Iraq prisoner amnesty does not extend to gays

Illustrated rainbow pride flag on a pink background.

A draft bill before the Iraqi parliament would grant an amnesty for as many as 5,000 prisoners, yet excludes those convicted of homosexual “crimes.”

Ali al-Dabbagh, a spokesman for the country’s government, said the bill had been sent to the parliament’s Speaker yesterday.

Iraqis being held by the Americans are also excluded, alongside those charged with terrorist offences, rape and adultery.

While homosexuality is in itself not illegal in Iraq, several laws are used to persecute gay people.

Laws against loitering, indecent exposure, spreading “dangerous diseases,” committing and indecent act in public and making “indecent” advances are all used.

However, of much more pressing threat to gay Iraqis is the actions of militia groups.

The Mahdi Army, one of the many armed groups, is loyal to firebrand fundamentalist Shia cleric, Muqtada al-Sadr.

It has been involved in the torture and execution of lesbian, gay, bisexual and transgender Iraqis and many other Iraqis, especially women, who do not conform to its harsh interpretation of Islam.

The Badr militias have also kidnapped and executed people for being gay or trans.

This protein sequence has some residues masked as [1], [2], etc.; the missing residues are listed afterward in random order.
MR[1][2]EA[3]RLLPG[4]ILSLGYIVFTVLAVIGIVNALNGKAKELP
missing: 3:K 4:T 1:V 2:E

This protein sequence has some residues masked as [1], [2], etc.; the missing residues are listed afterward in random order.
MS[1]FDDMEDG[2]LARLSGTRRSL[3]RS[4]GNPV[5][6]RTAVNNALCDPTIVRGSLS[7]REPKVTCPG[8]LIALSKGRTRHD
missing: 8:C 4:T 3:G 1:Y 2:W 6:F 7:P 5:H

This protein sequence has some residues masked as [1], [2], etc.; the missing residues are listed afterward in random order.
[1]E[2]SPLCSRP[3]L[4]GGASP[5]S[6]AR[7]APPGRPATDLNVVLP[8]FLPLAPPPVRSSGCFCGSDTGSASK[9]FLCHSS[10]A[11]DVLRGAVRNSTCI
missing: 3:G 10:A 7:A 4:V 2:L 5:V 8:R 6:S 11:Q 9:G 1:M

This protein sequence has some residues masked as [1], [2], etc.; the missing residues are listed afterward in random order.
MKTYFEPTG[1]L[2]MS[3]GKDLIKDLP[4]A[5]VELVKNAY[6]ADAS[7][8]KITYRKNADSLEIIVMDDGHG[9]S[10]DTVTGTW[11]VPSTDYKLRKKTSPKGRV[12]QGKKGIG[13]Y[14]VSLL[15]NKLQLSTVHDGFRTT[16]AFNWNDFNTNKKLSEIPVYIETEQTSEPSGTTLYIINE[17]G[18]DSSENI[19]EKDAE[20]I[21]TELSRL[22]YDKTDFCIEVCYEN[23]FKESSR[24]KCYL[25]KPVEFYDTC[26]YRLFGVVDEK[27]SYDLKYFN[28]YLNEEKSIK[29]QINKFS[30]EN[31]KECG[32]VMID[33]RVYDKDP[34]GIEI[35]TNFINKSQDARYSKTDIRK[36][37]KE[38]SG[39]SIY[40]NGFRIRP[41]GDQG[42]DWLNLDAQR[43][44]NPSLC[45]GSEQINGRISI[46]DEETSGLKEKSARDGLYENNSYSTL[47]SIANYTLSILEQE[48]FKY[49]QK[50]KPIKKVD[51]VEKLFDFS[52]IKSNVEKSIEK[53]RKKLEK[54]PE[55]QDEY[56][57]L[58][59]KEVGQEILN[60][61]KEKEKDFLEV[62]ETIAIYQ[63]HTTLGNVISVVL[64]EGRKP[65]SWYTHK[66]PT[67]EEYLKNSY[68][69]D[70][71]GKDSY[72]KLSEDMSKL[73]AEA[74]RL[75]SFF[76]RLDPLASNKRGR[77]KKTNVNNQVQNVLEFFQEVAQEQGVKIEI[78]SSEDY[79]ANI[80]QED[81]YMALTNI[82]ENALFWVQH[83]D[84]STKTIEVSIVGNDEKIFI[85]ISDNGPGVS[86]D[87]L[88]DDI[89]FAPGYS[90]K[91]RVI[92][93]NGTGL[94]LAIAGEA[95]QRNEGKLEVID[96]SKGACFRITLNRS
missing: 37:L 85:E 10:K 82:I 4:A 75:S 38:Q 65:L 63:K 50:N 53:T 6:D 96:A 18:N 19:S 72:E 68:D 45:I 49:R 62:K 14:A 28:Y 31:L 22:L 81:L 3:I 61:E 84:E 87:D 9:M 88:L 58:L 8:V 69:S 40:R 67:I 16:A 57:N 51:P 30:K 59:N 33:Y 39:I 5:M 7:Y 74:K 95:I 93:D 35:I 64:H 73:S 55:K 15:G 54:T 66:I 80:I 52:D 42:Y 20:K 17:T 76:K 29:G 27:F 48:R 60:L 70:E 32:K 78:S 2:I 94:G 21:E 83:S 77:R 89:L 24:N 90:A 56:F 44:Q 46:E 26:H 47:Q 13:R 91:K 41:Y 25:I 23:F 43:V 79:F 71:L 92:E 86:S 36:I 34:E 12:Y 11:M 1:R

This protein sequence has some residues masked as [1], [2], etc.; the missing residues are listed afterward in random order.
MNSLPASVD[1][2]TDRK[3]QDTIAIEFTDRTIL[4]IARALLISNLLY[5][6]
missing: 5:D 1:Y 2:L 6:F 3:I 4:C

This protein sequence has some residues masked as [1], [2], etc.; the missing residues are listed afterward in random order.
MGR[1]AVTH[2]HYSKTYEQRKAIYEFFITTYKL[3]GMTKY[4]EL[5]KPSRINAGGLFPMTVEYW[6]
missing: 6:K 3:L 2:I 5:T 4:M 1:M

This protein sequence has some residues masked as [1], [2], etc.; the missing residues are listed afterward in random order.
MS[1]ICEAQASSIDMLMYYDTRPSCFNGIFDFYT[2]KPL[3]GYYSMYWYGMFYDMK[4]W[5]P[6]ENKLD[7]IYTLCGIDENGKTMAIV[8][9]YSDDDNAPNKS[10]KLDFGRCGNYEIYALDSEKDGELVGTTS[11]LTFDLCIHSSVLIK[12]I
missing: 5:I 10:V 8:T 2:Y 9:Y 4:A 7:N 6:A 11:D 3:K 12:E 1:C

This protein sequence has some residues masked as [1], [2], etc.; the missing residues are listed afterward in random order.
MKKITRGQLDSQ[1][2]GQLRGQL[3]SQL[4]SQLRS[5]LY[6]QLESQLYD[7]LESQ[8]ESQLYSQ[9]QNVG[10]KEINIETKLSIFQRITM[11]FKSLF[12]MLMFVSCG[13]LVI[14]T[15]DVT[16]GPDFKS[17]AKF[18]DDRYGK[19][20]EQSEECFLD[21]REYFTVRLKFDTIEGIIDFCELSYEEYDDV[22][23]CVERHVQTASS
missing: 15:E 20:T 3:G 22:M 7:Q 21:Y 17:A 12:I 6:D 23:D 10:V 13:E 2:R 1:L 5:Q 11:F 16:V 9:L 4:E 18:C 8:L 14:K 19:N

The United Nations Assistance Mission to Iraq (UNAMI) reported last year that armed militias have been targeting gay people:

“Armed Islamic groups and militias have been known to be particularly hostile towards homosexuals, frequently and openly engaging in violent campaigns against them,” UNAMI reported.

“There have been a number of assassinations of homosexuals in Iraq.”

The targeting of gay people is just another example of the chaos of daily life in the country.

In the absence of a strong police or army force, the militias rule the streets.

There are summary execution people for “crimes” of homosexuality as well as listening to Western pop music, wearing shorts or jeans, and in the case of women, not being veiled or walking in the street unaccompanied by a male relative.